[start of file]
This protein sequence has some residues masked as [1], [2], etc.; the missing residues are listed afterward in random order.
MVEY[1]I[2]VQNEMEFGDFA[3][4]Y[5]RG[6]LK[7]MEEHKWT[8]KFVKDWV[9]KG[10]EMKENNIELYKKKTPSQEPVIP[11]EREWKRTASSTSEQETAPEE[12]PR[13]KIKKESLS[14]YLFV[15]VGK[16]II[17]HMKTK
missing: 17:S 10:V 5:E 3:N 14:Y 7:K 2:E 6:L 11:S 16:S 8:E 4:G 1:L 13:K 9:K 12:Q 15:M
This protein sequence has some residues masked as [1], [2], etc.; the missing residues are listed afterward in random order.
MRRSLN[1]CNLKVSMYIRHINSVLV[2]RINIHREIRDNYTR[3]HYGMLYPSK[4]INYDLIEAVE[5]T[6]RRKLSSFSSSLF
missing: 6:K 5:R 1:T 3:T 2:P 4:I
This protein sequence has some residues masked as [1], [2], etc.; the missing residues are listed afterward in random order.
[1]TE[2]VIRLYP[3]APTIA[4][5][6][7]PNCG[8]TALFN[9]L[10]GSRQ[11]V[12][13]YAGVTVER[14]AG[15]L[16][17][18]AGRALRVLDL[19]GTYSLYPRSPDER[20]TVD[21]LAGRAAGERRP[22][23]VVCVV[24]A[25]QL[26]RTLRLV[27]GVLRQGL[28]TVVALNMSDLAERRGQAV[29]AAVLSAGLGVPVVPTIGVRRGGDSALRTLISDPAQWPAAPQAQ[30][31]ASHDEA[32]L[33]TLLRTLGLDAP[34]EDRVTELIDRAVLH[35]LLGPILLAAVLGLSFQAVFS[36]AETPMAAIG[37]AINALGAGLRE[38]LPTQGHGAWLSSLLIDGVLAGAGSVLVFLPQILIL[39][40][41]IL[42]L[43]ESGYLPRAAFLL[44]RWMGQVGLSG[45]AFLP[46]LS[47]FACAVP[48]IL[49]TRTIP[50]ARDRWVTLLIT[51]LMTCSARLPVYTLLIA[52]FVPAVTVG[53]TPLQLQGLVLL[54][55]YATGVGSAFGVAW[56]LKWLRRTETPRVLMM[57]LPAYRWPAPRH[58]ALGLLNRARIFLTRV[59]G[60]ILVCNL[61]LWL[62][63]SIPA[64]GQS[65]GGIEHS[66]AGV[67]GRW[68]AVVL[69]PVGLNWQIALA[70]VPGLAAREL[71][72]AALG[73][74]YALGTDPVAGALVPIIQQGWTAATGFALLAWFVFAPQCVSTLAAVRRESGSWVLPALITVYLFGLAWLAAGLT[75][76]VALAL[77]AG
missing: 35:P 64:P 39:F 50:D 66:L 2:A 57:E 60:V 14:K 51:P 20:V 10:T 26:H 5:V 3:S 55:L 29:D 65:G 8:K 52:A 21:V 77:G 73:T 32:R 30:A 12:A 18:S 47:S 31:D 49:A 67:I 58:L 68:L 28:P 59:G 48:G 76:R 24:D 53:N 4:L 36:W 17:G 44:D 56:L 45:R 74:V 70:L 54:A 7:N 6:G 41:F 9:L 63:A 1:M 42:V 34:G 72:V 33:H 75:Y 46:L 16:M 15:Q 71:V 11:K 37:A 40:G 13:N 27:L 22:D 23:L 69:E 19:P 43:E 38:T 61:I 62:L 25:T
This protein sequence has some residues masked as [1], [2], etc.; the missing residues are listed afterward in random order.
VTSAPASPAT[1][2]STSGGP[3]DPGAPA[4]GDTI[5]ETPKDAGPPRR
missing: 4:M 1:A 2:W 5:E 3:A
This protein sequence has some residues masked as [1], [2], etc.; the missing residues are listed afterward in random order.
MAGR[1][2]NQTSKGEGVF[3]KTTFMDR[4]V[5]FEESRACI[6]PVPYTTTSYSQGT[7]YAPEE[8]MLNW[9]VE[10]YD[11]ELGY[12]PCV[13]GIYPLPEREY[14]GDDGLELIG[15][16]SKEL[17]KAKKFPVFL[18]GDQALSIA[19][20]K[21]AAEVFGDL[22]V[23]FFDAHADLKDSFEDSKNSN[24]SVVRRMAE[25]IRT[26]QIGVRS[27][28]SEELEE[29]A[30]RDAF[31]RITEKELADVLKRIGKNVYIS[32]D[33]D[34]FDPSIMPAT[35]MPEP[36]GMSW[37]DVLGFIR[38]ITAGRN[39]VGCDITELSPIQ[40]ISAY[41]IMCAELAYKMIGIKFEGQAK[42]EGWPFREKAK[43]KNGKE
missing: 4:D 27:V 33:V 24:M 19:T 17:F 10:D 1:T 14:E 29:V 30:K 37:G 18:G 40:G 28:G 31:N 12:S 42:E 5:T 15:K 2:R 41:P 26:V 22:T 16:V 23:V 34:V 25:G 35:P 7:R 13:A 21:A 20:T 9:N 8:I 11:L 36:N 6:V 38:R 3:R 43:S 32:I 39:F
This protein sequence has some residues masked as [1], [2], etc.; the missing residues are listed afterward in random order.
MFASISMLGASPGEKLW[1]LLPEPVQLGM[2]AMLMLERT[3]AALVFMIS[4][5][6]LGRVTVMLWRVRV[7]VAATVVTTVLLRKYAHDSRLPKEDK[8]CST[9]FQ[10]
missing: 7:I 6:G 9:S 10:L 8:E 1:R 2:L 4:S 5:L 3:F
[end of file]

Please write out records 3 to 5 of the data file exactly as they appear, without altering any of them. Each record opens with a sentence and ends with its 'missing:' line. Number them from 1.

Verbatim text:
This protein sequence has some residues masked as [1], [2], etc.; the missing residues are listed afterward in random order.
[1]TE[2]VIRLYP[3]APTIA[4][5][6][7]PNCG[8]TALFN[9]L[10]GSRQ[11]V[12][13]YAGVTVER[14]AG[15]L[16][17][18]AGRALRVLDL[19]GTYSLYPRSPDER[20]TVD[21]LAGRAAGERRP[22][23]VVCVV[24]A[25]QL[26]RTLRLV[27]GVLRQGL[28]TVVALNMSDLAERRGQAV[29]AAVLSAGLGVPVVPTIGVRRGGDSALRTLISDPAQWPAAPQAQ[30][31]ASHDEA[32]L[33]TLLRTLGLDAP[34]EDRVTELIDRAVLH[35]LLGPILLAAVLGLSFQAVFS[36]AETPMAAIG[37]AINALGAGLRE[38]LPTQGHGAWLSSLLIDGVLAGAGSVLVFLPQILIL[39][40][41]IL[42]L[43]ESGYLPRAAFLL[44]RWMGQVGLSG[45]AFLP[46]LS[47]FACAVP[48]IL[49]TRTIP[50]ARDRWVTLLIT[51]LMTCSARLPVYTLLIA[52]FVPAVTVG[53]TPLQLQGLVLL[54][55]YATGVGSAFGVAW[56]LKWLRRTETPRVLMM[57]LPAYRWPAPRH[58]ALGLLNRARIFLTRV[59]G[60]ILVCNL[61]LWL[62][63]SIPA[64]GQS[65]GGIEHS[66]AGV[67]GRW[68]AVVL[69]PVGLNWQIALA[70]VPGLAAREL[71][72]AALG[73][74]YALGTDPVAGALVPIIQQGWTAATGFALLAWFVFAPQCVSTLAAVRRESGSWVLPALITVYLFGLAWLAAGLT[75][76]VALAL[77]AG
missing: 35:P 64:P 39:F 50:D 66:L 2:A 57:E 60:V 14:K 51:P 20:V 10:T 26:H 5:V 3:S 55:L 29:D 65:G 8:K 52:A 21:V 77:G 73:T 32:R 30:A 12:A 18:S 47:S 31:D 49:A 67:I 58:L 68:L 28:P 59:G 48:G 76:R 24:D 53:N 4:L 36:W 17:G 44:D 56:L 45:R 74:V 70:L 54:A 7:N 6:G 41:F 9:L 63:A 1:M 42:V 34:G 72:V 33:H 75:Y 46:L 16:M 15:Q 71:V 11:K 37:A 40:G 13:N 27:L 22:D 23:L 69:E 19:P 43:E 38:T 61:I 62:L 25:T
This protein sequence has some residues masked as [1], [2], etc.; the missing residues are listed afterward in random order.
VTSAPASPAT[1][2]STSGGP[3]DPGAPA[4]GDTI[5]ETPKDAGPPRR
missing: 4:M 1:A 2:W 5:E 3:A
This protein sequence has some residues masked as [1], [2], etc.; the missing residues are listed afterward in random order.
MAGR[1][2]NQTSKGEGVF[3]KTTFMDR[4]V[5]FEESRACI[6]PVPYTTTSYSQGT[7]YAPEE[8]MLNW[9]VE[10]YD[11]ELGY[12]PCV[13]GIYPLPEREY[14]GDDGLELIG[15][16]SKEL[17]KAKKFPVFL[18]GDQALSIA[19][20]K[21]AAEVFGDL[22]V[23]FFDAHADLKDSFEDSKNSN[24]SVVRRMAE[25]IRT[26]QIGVRS[27][28]SEELEE[29]A[30]RDAF[31]RITEKELADVLKRIGKNVYIS[32]D[33]D[34]FDPSIMPAT[35]MPEP[36]GMSW[37]DVLGFIR[38]ITAGRN[39]VGCDITELSPIQ[40]ISAY[41]IMCAELAYKMIGIKFEGQAK[42]EGWPFREKAK[43]KNGKE
missing: 4:D 27:V 33:V 24:M 19:T 17:F 10:D 1:T 14:E 29:V 30:K 37:G 18:G 40:G 28:G 31:N 12:S 42:E 5:T 15:K 2:R 41:P 26:V 22:T 16:V 23:V 34:V 25:G 35:P 7:R 13:A 21:A 20:T 9:N 8:I 11:L 36:N 6:V 38:R 3:R 43:S 32:I 39:F